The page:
Meet Marie-Christine Baillargeon


According to Marie-Christine Baillargeon, architect and partner, empathy and sensitivity are two great qualities that an architect must possess. Each client’s needs being different, it is necessary to quickly identify and understand them before embarking on any type of creative work. A sensitive and attentive person will be more efficient in his work because it will have the tools to go straight to the essence of a project.

“I cannot start drawing without immersing myself in the story of the client and in the chosen site. One has to be sensitive to these factors to achieve authentic projects.”

Marie-Christine also strongly believes that in order to imagine the spaces of tomorrow, we must take a look at the existing environment; push the research on the reality of the place, its history and its surroundings. This approach helps to develop a concept that will convey all the richness of a site. This process cannot be neglected because it helps to identity the important issues and to take the appropriate actions. The goal: the creation of a design that is anchored to its frame.

Q&A with Marie-Christine Baillargeon

Q. What was your trigger for architecture?

MCB. My meeting with the head of the architecture program at Université Laval opened my eyes. I realized that to be an architect, you had to be curious. This field demands that you interfere in other people’s reality in order to create universes that are unique and adapted to the human scale. I realized then that this field of expertise was in tune with my personality because it matched my love of aesthetics with my sensitivity to mankind.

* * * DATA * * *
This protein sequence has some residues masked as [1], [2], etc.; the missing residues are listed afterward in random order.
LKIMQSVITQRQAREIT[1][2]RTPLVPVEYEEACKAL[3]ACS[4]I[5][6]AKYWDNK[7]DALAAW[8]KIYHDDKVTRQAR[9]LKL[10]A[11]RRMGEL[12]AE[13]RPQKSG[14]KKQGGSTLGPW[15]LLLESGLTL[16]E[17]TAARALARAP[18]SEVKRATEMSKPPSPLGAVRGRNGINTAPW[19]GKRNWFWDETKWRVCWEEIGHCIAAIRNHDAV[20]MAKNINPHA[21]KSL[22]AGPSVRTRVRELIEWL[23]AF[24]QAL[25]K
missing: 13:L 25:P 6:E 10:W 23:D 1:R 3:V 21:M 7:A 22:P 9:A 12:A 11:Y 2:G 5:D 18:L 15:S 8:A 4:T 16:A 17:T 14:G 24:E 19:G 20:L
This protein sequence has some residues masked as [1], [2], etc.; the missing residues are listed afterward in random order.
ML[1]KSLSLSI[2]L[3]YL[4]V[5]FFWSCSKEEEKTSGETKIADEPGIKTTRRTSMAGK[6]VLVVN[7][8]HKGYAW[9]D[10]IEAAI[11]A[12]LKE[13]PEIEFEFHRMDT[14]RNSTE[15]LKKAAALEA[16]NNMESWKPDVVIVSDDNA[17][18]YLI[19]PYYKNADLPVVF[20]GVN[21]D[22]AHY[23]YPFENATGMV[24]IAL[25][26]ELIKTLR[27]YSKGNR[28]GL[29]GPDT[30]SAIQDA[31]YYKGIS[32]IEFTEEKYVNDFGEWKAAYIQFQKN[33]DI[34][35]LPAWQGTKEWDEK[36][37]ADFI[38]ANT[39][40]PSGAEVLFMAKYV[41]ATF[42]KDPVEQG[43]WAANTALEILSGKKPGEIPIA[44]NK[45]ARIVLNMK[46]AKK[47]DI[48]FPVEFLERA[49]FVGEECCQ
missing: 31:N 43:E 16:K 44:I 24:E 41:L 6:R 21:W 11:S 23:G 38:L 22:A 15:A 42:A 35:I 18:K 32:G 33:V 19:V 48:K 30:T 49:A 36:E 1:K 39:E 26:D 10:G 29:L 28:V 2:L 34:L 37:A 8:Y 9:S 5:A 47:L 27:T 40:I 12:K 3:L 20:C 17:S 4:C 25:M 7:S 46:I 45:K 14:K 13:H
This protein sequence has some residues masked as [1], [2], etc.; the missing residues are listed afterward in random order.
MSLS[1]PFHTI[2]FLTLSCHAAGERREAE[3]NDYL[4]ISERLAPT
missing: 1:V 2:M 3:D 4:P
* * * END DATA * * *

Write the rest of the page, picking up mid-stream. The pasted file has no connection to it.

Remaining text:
Q. What is your vision of good architecture?

MCB. Good architecture is an architecture that lasts through the passing of time, that is timeless. Humans will always remain human, their feelings evolve but certain codes remain. Good architecture stems from research, knowledge and the architect’s sensibility to meeting the needs of the end-users, people who inhabit it.

Q. In this era of mass communication, what is the role of the architect?

MCB. It’s important to broadcast! On a deontological level, an architect has some duties. One of them is to share his knowledge, to teach his architectural vision to the next generation. Hence the importance of sharing our work, because the more we talk about architecture, the more the subject will become important to the public in general.

Q. What is your most notable project at LemayMichaud?

MCB   It’s a residential project done for a private owner. Open to our work, he gave us great latitude and allowed us to present him with our own vision of his project. We had the chance to immerse ourselves in the environment and identify the views offered by the site, so as to approach the various creative options. What will be the owner’s journey upon his arrival at home? What will be the views of the river and the street? What is the most organic layout for the house? The client wanted to tell the house’s story, and we took the time to write it with him.

Q. What is your architectural design dream?

MCB. We all want to work on prestigious projects! I can see myself in my early days; my dream was to design a museum. Museum architecture is the field that touches me most, because a museum is part of the memory of a civilization, it requires great sensibility. However, the pursuit of that dream is not my ultimate goal, and every firm has its specialties and its dreams. Today, as an architect at LemayMichaud, I have the opportunity to work on unique projects that correspond to the vision of the firm. It allows me to realize myself every day.

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